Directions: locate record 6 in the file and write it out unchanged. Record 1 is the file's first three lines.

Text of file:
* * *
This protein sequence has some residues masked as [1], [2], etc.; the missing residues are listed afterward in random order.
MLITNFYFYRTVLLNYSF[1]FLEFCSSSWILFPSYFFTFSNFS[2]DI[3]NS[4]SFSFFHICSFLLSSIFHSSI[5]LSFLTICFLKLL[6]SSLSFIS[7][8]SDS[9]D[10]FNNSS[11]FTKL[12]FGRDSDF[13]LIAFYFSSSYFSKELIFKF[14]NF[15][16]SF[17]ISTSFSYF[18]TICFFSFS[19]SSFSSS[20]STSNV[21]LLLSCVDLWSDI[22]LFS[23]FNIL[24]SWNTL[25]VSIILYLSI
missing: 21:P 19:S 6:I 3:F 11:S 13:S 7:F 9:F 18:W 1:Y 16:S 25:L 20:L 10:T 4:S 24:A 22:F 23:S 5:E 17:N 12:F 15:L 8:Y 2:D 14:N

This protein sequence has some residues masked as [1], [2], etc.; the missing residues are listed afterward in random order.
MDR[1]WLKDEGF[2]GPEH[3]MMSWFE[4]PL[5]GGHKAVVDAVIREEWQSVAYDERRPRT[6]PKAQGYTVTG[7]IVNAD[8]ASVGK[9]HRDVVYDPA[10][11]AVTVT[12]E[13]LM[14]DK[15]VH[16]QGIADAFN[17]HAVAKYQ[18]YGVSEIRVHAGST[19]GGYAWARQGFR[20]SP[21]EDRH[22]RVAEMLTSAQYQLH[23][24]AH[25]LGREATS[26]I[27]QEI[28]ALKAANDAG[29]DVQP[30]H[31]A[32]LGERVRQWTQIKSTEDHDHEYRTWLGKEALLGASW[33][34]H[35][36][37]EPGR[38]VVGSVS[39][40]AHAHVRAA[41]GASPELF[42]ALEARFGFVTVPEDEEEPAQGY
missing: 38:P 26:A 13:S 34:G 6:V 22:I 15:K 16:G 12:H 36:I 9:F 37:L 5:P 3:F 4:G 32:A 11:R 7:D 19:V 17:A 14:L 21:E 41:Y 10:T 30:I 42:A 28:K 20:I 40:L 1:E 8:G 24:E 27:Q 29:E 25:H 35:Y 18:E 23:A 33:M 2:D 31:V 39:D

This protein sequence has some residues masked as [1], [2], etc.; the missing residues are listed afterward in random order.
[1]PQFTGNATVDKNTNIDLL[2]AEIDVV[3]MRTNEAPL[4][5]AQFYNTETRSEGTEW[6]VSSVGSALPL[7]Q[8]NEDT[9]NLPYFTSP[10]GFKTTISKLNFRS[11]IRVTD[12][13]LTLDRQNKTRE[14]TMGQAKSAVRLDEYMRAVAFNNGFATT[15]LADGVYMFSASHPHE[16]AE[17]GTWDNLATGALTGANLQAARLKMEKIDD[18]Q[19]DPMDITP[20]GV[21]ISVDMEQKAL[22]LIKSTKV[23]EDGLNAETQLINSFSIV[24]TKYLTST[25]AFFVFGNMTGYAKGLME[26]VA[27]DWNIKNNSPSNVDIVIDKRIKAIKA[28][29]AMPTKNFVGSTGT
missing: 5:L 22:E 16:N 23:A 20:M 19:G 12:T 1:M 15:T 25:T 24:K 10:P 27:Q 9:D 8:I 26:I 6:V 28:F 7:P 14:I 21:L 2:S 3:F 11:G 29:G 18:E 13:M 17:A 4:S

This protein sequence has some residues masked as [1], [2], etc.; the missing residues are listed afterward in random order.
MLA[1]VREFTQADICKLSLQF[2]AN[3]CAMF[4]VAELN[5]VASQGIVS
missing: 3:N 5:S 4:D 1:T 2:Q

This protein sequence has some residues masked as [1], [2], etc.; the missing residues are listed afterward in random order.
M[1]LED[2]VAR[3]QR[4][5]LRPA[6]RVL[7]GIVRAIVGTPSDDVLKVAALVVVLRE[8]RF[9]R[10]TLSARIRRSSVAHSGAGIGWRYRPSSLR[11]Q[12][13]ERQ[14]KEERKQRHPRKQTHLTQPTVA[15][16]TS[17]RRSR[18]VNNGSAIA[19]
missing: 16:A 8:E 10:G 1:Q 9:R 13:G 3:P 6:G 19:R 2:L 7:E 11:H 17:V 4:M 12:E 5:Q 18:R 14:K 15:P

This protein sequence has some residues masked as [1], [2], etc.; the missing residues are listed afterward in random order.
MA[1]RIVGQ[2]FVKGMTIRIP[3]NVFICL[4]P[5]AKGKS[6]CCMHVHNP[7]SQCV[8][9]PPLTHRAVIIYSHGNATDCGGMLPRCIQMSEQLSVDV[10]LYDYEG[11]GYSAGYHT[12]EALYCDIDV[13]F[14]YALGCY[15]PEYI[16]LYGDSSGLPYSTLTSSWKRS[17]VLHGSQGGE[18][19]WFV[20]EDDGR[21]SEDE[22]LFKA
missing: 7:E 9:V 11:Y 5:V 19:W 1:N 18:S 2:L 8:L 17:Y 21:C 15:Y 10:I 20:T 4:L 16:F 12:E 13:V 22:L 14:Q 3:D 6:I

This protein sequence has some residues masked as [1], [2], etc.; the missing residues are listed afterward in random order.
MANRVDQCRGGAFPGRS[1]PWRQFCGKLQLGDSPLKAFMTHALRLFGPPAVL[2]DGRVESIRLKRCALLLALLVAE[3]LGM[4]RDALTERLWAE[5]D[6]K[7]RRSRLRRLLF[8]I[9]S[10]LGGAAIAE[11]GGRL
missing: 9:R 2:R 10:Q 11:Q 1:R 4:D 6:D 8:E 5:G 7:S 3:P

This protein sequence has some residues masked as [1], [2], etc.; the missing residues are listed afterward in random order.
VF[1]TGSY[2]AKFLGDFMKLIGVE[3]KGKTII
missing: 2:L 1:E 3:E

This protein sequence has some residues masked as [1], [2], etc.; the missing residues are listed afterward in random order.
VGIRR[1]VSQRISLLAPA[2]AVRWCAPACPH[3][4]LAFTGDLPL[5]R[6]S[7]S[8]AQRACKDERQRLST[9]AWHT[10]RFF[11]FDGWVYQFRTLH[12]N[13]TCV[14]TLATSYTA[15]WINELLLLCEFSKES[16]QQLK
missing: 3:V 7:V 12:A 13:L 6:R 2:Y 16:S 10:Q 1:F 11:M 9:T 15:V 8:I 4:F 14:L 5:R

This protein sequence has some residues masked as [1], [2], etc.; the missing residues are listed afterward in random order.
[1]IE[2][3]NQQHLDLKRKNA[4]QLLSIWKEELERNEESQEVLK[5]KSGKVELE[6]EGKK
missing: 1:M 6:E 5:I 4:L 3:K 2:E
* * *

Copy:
This protein sequence has some residues masked as [1], [2], etc.; the missing residues are listed afterward in random order.
MA[1]RIVGQ[2]FVKGMTIRIP[3]NVFICL[4]P[5]AKGKS[6]CCMHVHNP[7]SQCV[8][9]PPLTHRAVIIYSHGNATDCGGMLPRCIQMSEQLSVDV[10]LYDYEG[11]GYSAGYHT[12]EALYCDIDV[13]F[14]YALGCY[15]PEYI[16]LYGDSSGLPYSTLTSSWKRS[17]VLHGSQGGE[18][19]WFV[20]EDDGR[21]SEDE[22]LFKA
missing: 7:E 9:V 11:Y 5:V 19:W 1:N 18:S 2:L 8:L 17:Y 21:C 15:Y 10:I 20:T 4:L 16:F 12:E 13:V 22:L 14:Q 3:D 6:I